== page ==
"Who is she kissing with?"
Translation:עם מי היא מתנשקת?
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I agree. It's just that the Hebrew sentence uses the reflexive form of the verb, which means that the question is about the identity of some person that she is kissing and that person is kissing her back. That is the normal way to express it in Hebrew. You would never say "את מי היא מנשקת" as that implies that that someone is not kissing her back.
In English you would say "who is she kissing?" In a statement it makes perfect sense to say "they are kissing (each other)", but I don't know of a good way to turn that into a question. Maybe "who is it that she and him are kissing each other?"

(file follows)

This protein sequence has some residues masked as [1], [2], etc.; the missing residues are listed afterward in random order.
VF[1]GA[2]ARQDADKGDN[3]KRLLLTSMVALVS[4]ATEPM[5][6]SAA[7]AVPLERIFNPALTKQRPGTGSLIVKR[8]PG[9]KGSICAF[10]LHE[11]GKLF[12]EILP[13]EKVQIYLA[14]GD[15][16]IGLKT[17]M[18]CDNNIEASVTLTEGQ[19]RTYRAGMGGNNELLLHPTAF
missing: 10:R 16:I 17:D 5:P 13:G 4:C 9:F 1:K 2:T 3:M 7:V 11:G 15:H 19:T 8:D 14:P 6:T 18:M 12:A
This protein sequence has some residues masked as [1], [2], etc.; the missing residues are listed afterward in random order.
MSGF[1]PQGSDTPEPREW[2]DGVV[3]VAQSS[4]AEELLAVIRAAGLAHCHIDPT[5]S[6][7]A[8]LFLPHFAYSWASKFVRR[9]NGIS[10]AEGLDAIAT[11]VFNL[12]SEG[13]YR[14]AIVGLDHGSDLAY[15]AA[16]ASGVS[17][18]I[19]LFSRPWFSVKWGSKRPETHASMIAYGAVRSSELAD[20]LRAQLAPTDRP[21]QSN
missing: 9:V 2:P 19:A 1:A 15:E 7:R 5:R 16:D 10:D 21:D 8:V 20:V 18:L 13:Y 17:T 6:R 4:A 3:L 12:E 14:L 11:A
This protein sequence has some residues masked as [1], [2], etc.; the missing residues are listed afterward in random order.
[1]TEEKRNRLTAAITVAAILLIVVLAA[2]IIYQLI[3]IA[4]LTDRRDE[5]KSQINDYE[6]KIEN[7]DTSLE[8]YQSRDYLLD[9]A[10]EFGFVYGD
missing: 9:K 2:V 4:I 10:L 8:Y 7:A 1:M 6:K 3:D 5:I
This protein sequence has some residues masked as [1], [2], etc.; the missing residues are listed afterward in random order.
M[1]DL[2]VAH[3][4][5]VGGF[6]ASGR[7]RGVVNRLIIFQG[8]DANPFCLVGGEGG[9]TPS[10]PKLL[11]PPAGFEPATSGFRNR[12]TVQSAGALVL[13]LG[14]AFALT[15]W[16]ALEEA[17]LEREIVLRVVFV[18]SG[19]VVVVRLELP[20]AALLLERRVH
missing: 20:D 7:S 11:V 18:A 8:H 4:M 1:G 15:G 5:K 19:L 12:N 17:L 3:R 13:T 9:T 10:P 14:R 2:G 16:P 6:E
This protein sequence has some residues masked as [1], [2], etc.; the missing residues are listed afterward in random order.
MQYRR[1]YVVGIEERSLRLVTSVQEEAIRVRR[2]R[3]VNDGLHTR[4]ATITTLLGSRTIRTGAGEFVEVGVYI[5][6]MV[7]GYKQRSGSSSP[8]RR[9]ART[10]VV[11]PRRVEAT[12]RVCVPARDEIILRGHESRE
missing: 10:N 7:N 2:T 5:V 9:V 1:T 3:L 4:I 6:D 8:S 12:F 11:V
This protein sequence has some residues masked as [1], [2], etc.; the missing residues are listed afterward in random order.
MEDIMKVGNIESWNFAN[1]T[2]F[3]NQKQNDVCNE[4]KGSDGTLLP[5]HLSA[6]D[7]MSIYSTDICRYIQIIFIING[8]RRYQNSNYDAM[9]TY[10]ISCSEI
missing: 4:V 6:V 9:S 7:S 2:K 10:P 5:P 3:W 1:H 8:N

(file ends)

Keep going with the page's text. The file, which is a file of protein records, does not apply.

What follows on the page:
Anyway, kissing is normally reciprocal in Hebrew, but not in English.
DL won’t accept who or whom is she kissing, because it wants to distinguish this reciprocal kissing verb (mitnasheqet) from menasheqet from the last lesson, which may or may not be reciprocal.
I can’t think of any way to reflect the reciprocal nature of the kissing in normal English, other than saying “each other”. DL seems though to have chosen a more awkward way to differentiate this kissing verb from the one we already learned.
Not a great choice, but I’m always grateful to be learning so much for free and without having to go to class somewhere. “Kissing with” gets the point across, awkward though it may be.